vertex_1    vertex_2    0.34
vertex_1    vertex_4    1.50
vertex_2    vertex_5    0.67
vertex_2    vertex_7    1.41
vertex_3    vertex_6    2.15
vertex_4    vertex_1    0.55
vertex_4    vertex_3    0.87
vertex_5    vertex_6    1.75
vertex_6    vertex_3    1.4
vertex_7    vertex_3    0.75
vertex_7    vertex_4    0.25
vertex_7    vertex_5    1

Matrix market format: A matrix market file starts with a mandatory header that specifies the type of the matrix. The header is followed by several lines of optional comments . A comment begins with "%". After the optional comments, there is another mandatory data header containing three integers denoting the number of rows, columns and nonzero entries in the matrix. Since the input to HipMCL is a graph, the number of rows and columns are always equal, denoting the number of vertices in the network. The rest of the file lists edges of the graph, one line for each edge. Each edge is represented by three numbers: the source vertex, the destination vertex and the weight of the edge. In contrast to the labeled triples format, matrix market only allow integer vertex identifiers. This is useful when vertex labels are converted to numeric ids in a preprocessing step to reduce input file size. This format is also popular in scientific computing community. A large collection of graphs and sparse matrices are already available in the matrix market format, such as the The University of Florida Sparse Matrix Collection. The same graph shown above with labeled triples format is shown in matrix market format below:

%%MatrixMarket matrix coordinate real general
%comments
7   7   12
4   6   0.34
4   2   1.50
6   5   0.67
6   3   1.41
1   7   2.15
2   4   0.55
2   1   0.87
5   7   1.75
7   1   1.4
3   1   0.75
3   2   0.25
3   5   1

Here, the header denotes that the file contains a symmetric matrix where the nonzero values are stored in floating point numbers. See the matrix market website for further detail.

--matrix-market : if provided, the input file is in the matrix market format (default: the file is in labeled triples format)

-base <0|1> : index of the first vertex [optional, default: 1]

This option is only used with the matrix market format. Sets the start vertex index in the input file. By default, the vertices are numbered starting with 0.

-o <ofname> : output file name (optional, default: <ifname>.hipmcl)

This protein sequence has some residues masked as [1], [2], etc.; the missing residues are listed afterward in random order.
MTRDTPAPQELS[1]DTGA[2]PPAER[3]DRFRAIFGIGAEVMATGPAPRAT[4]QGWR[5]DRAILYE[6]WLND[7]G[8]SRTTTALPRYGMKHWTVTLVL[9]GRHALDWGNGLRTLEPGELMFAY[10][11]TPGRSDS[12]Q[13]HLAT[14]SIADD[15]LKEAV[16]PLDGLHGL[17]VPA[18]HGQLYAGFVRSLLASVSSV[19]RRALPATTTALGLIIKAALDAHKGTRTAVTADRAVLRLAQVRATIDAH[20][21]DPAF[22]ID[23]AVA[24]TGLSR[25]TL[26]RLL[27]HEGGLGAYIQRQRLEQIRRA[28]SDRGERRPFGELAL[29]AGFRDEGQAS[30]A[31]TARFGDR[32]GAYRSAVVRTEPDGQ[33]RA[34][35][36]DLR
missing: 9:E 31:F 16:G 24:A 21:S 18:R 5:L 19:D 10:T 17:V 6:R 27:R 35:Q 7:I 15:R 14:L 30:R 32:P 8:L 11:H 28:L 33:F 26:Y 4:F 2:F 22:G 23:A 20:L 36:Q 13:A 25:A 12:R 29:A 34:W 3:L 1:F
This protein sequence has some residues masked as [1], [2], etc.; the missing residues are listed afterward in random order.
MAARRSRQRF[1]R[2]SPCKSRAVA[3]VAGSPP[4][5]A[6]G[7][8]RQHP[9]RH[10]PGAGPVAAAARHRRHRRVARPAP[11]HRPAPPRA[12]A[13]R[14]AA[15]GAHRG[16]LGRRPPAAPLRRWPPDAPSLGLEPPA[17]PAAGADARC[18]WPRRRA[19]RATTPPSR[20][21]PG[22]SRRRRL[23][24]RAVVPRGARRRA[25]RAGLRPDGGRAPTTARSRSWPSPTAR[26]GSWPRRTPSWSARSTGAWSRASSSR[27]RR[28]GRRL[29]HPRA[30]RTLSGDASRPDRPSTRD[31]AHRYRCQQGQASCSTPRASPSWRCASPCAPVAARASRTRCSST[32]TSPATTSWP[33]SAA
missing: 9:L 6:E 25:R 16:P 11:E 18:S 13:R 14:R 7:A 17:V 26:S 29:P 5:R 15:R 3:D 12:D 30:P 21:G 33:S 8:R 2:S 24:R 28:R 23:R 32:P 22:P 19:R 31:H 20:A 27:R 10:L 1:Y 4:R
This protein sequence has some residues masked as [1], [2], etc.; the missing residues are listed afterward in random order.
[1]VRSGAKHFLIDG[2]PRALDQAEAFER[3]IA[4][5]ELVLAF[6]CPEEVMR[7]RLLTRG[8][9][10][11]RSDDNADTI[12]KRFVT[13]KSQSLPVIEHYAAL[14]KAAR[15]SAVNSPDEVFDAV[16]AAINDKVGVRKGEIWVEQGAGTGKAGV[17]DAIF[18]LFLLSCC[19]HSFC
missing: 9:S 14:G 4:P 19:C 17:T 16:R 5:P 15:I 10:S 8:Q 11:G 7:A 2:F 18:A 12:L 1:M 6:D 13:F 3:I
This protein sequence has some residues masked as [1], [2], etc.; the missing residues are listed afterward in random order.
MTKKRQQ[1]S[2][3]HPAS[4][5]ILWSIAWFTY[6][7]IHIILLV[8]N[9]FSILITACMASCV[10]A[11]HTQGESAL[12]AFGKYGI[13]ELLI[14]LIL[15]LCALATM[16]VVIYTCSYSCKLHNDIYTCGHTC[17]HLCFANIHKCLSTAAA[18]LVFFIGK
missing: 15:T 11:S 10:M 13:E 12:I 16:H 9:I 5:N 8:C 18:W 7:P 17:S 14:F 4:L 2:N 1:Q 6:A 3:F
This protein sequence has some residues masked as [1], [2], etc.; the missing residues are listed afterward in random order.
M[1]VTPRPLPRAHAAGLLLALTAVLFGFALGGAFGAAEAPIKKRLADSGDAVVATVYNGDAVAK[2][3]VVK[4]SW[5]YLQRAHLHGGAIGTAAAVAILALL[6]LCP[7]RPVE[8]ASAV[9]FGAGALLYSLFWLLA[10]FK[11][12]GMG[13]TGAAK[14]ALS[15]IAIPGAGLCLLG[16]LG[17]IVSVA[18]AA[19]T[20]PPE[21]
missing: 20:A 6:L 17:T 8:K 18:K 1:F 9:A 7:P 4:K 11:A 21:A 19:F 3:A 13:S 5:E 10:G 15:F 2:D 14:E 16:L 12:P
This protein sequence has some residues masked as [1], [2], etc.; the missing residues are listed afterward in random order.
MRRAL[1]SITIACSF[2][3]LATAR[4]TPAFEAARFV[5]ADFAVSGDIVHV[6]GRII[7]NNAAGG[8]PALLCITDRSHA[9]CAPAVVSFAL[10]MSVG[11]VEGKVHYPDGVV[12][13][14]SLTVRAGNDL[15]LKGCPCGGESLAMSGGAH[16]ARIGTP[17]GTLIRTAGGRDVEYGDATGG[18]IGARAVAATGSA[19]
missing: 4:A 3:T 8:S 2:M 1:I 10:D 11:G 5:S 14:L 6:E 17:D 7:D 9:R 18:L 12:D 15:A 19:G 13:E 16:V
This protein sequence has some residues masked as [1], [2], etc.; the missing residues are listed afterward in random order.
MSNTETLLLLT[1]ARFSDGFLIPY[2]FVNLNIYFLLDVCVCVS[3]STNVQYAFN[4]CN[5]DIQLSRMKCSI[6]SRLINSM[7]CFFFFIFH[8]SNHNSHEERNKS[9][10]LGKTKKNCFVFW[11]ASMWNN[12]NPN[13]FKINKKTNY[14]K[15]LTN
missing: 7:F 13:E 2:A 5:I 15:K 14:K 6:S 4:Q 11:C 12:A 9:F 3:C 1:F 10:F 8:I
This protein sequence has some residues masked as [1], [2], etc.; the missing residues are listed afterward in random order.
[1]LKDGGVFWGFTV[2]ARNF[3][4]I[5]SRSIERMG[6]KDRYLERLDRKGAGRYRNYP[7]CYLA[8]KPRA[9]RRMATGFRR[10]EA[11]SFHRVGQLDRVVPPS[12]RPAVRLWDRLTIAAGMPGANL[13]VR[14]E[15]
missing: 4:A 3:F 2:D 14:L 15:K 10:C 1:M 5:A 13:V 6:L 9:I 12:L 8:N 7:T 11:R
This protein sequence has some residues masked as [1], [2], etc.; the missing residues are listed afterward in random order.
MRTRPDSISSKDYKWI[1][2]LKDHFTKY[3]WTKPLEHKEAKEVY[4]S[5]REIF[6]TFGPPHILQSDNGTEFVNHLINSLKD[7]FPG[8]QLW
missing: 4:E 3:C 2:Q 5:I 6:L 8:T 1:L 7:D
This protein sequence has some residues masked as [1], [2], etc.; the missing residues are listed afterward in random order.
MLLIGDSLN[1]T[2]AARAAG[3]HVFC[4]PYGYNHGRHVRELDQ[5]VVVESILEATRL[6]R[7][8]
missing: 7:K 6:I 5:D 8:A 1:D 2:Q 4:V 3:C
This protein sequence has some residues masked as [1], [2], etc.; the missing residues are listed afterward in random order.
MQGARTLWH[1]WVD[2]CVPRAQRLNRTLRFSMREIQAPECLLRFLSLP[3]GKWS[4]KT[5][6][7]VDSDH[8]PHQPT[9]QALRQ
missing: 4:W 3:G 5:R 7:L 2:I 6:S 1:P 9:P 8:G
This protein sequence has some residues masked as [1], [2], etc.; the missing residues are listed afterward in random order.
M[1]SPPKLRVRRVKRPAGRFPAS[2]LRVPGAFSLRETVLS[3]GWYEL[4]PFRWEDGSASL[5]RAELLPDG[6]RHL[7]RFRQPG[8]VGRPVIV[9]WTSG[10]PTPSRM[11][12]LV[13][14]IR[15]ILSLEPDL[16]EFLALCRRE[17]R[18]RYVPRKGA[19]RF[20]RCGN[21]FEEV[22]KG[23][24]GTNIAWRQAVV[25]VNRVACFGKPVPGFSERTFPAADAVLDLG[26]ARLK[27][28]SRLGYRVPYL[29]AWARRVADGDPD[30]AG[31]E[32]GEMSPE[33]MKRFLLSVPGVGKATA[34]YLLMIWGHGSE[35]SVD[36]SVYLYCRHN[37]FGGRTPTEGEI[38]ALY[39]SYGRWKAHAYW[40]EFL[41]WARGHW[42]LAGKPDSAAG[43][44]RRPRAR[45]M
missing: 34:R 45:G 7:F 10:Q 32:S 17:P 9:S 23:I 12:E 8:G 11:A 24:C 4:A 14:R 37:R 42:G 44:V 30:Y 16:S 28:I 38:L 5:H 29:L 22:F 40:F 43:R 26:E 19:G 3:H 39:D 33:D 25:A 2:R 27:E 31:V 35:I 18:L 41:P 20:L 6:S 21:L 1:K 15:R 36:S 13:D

The output clusters from HipMCL will be saved in a file named <ofname>. If this option is not supplied by an user, HipMCL will save the output in <ifname>.hipmcl file, where <ifname> is the name of the input file.

In the output file, each cluster is encoded by list of vertices belonging to the cluster and stored in a single line of the file. Vertex labels (or numeric ids in the matrix market format) are separated by white space.

Assume that HipMCL obtained two clusters from the graph described above. A possible output file will look like the following:

vertex_2 vertex_3 vertex_5 vertex_6 vertex_7 
vertex_1 vertex_4 

In the current version of HipMCL, we do not sort clusters by the their sizes. In future releases, we will have the option to keep the clusters sorted by their sizes.


-I <num> : inflation parameter (mandatory)

Sets the main inflation value to <num>. This parameter controls the granularity of clusters. It is usually chosen somewhere in the range [1.2-5.0]. -I 5.0 will tend to result in fine-grained clusterings, and -I 1.2 will tend to result in very coarse grained clusterings.


-p <num> : cutoff for pruning (optional, default: 1/10000)

Set the hard threshold for pruning. After squaring the matrix, entries that are smaller than the cutoff are removed, resulting in a columns with at most 1/cutoff entries.

-pct <pct> recovery percentage (optional, default: 90)

Sets the recovery percentage. See the description of the recovery number.

-R <int> : recovery number (optional, default: 1400)

Sets the recover number. Recovery is applied in a column if the the sum of all remaining entries is less than <pct>/100 and the number of remaining entries is less than the recovery number.

-S <int> : selection number (optional, default: 1100)

If recovery was not necessary and a pruned column has more than <S> entries, the selection step prunes the column further to at most <S> entries. It is possible that the recovery condition is satisfies again after a column goes through selection. In that case, recovery is performed again on this column. The latter situation will not occur if <R> <= <S>.


-rand <0|1> : randomly permute vertices for load balance (optional, default: 0 (no permute))

This option asks HipMCL to randomly permute vertices for load balance. By default, HipMCL does not permute vertices.

--remove-isolated : if provided, remove isolated vertices (default: don't remove isolated vertices)


-phases <int> : number of phases (optional, default: 1)

Sets the number of phases used by HipMCL. In each phase, HipMCL expands 1/phase part of the matrix. Using more phases reduces the memory requirement of the expansion step; however, it increasing the running time. Hence, we recommend to set the -per-process-mem option so that HipMCL can dynamically compute the number of phases depending on the available memory. This option is ignored if -per-process-mem is supplied.

-per-process-mem <int> : available memory per process in GB (optional, default: 0GB)

This option is used to adaptively compute the number of phases. If not provided, the number of phases supplied in the parameter <phases> is used. We highly recommend to supply this option so that HipMCL can optimize the number of phases and avoid unnecessary communication. Assume that HipMCL is run on system with 64GB memory per node. The per process memory is calculated by diving 64 by number of processes per node. Examples:

  • 4 MPI processes running in 4 nodes: -per-process-mem 64
  • 4 MPI processes running in 1 nodes: -per-process-mem 16
  • 16 MPI processes running in 8 nodes: -per-process-mem 32

Options helpful for debugging


--show : if provided, show matrices after major steps (optional, default: do not show matrices)